Infrastructure needs upgrading to develop modern fisheries sector

Infrastructure at fishing ports has yet to receive the attention it needs in many localities, and this should be addressed quickly to develop a modern and responsible fisheries sector, officials have said.
Infrastructure needs upgrading to develop modern fisheries sector ảnh 1 Illustrative image. (Photo: SGGP)

According to the Prime Minister’s Decision 196/QD-TTg that approves planning for ports and storm shelters for fishing vessels by 2020 with a vision to 2030, Vietnam should have 125 fishing ports, including 35 first-class and 90 second-class.

However, after six years of implementing this decision, there are only three first-class ports, 54 second-class facilities, and 11 in the third tier, with a combined capacity of handling about 8,000 vessel arrivals per day and 1.6 million tons of seafood per year.

The Directorate of Fisheries said the construction of ports and storm shelters has been relatively slow and has yet to meet industrialization and modernization requirements, while existing facilities also lack qualified personnel. It blamed this fact partly on limited finances.

Nguyen Quang Hung, Deputy General Director of the directorate, said most localities have not mobilized enough resources to upgrade ports or issued appropriate policies to attract private businesses to develop ports and related services.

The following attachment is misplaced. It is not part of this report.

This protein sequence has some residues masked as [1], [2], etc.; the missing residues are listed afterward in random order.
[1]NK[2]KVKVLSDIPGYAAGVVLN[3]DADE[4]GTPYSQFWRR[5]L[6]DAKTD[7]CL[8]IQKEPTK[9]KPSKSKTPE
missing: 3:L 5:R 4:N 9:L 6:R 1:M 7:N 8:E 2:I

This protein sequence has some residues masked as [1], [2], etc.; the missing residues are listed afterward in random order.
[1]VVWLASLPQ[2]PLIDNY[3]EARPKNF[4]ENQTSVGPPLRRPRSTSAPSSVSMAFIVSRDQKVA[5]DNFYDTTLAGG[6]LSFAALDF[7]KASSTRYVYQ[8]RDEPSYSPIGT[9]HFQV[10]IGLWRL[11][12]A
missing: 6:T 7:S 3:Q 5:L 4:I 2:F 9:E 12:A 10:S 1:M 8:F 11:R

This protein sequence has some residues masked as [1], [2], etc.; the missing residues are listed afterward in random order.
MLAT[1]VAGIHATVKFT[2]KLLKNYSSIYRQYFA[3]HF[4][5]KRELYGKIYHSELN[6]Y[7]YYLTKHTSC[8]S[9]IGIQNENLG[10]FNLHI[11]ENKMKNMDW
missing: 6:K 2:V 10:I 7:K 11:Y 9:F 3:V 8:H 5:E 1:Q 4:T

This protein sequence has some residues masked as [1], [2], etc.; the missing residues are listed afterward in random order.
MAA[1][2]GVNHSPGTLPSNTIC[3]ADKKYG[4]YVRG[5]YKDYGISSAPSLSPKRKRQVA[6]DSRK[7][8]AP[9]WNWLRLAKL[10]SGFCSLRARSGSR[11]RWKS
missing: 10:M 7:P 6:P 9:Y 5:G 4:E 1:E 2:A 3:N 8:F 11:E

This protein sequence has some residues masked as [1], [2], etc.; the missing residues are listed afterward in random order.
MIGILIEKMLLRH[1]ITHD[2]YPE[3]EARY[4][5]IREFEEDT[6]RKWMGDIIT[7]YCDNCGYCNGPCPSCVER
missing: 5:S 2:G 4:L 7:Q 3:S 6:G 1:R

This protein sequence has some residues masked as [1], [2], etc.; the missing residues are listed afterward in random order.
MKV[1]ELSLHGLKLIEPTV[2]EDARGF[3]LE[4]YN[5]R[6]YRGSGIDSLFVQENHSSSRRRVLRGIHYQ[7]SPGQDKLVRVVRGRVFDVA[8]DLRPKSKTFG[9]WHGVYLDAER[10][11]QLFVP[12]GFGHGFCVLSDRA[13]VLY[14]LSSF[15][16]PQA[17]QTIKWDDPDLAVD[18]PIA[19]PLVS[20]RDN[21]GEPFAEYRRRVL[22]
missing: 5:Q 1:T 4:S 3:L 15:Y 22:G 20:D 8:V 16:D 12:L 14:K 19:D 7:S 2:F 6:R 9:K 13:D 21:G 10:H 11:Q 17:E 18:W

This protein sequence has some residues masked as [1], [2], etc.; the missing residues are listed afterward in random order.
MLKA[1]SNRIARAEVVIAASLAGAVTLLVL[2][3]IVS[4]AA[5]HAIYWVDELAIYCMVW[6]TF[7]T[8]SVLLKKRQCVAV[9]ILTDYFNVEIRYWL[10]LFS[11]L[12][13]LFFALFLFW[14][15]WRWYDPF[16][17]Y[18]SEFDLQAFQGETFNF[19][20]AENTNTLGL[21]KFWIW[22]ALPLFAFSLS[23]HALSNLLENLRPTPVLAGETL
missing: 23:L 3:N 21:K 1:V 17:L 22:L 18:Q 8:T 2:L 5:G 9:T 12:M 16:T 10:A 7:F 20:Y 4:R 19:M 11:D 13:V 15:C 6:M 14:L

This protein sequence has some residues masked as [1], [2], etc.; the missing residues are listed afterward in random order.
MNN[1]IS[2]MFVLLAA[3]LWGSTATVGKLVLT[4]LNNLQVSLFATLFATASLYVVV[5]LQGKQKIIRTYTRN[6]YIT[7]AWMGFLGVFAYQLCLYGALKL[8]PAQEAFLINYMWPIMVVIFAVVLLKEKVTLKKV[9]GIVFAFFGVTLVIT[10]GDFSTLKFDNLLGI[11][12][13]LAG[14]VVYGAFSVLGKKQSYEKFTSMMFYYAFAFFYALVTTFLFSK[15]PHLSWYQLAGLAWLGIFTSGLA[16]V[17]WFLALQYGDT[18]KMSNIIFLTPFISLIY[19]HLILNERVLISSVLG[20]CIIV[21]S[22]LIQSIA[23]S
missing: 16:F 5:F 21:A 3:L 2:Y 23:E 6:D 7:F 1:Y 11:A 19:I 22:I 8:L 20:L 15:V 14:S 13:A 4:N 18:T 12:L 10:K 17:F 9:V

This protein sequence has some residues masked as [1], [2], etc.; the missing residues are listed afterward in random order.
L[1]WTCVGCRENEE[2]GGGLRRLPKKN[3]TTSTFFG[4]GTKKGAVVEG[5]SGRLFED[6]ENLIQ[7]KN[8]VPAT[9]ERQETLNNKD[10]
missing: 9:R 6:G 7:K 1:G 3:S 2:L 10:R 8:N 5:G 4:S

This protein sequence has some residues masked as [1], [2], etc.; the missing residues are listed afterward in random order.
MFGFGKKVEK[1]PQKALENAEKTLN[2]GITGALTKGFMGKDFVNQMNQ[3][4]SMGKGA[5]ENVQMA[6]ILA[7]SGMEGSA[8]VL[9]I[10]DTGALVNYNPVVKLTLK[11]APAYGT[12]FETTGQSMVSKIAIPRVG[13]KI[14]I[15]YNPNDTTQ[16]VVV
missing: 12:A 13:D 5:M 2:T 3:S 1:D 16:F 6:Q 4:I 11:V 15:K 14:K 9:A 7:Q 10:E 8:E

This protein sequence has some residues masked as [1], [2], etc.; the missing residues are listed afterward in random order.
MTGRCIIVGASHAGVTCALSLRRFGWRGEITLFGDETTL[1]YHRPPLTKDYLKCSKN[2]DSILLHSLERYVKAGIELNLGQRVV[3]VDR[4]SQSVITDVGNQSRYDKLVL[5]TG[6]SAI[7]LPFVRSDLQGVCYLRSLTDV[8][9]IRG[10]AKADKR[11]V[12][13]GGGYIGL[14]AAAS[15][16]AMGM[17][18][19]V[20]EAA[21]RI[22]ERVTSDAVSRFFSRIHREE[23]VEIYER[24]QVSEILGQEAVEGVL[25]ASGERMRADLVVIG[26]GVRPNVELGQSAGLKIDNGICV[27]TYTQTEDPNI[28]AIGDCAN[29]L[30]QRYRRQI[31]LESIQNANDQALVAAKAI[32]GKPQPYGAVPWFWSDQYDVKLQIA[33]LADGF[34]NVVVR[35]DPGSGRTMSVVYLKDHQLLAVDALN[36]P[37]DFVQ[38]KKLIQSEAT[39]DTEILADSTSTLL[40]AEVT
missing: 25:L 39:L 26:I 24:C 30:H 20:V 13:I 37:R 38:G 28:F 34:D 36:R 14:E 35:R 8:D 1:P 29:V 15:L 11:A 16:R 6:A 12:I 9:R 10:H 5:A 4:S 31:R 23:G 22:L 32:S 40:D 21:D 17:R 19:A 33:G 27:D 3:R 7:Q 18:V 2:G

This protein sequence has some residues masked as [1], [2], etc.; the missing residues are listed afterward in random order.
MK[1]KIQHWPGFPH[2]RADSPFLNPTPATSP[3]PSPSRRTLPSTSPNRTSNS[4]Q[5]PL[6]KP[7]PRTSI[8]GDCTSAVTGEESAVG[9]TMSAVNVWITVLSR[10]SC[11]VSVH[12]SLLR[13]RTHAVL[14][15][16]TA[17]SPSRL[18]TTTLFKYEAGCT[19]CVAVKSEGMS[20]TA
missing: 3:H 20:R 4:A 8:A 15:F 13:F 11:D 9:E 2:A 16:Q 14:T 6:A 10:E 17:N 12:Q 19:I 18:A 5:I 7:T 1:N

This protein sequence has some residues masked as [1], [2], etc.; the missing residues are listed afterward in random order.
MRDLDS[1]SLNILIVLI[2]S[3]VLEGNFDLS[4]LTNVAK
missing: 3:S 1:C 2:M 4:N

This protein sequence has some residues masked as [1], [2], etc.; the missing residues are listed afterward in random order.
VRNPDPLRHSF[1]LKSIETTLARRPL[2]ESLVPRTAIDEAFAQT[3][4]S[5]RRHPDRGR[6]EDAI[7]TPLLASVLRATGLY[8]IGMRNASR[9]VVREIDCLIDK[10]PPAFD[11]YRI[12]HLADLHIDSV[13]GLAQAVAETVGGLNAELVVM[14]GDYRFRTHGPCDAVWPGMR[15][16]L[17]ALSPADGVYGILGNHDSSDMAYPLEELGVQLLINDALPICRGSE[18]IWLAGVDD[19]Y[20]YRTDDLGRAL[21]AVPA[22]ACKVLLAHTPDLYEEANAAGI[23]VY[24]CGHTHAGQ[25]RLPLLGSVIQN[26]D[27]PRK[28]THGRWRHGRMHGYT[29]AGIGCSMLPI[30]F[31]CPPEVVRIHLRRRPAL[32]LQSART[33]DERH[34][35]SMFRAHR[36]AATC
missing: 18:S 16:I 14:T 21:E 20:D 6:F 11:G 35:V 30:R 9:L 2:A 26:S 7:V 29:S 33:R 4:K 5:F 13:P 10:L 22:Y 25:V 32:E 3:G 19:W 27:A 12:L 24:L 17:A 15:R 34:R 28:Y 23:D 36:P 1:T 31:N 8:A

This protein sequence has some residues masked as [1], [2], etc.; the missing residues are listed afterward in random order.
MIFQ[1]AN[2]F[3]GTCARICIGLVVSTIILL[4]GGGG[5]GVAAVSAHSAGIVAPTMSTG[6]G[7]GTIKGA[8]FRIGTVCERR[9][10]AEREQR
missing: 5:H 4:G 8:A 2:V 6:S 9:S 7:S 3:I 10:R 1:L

Small ports don’t have enough space for shipyards to repair fishing vessels or seafood processing workshops, so this costs fishermen time and money as they search for a suitable port, he noted.

Deputy Minister of Agriculture and Rural Development Phung Duc Tien held that problems at existing ports and shelters need to be tackled quickly to build a modern and responsible fisheries sector. This will also greatly help with the removal of the European Commission’s “yellow-card” warning against illegal, unreported, and unregulated (IUU) fishing in the industry.

The port system should be industrialized and modernized through upgrading and expanding existing ports, with a focus on the facilities serving the fishery logistics services, to improve food safety, origin traceability, and seafood handling capacity.

Efforts should be invested in completing major fisheries centers and first-class fishery ports near key fishing grounds, according to Tien.

The Government is expected to earmark about VND10 trillion (US$435 million) to upgrade fishing ports in the coming time. About half of the funding will be sourced from the country’s medium-term capital and the rest from ODA loans in the 2021 - 2025 period.

The agriculture ministry is drafting a plan for the fishing port and storm shelter system for 2021 - 2030, with a vision to 2050. It is also amending policies to attract private investment into developing fisheries infrastructure and services.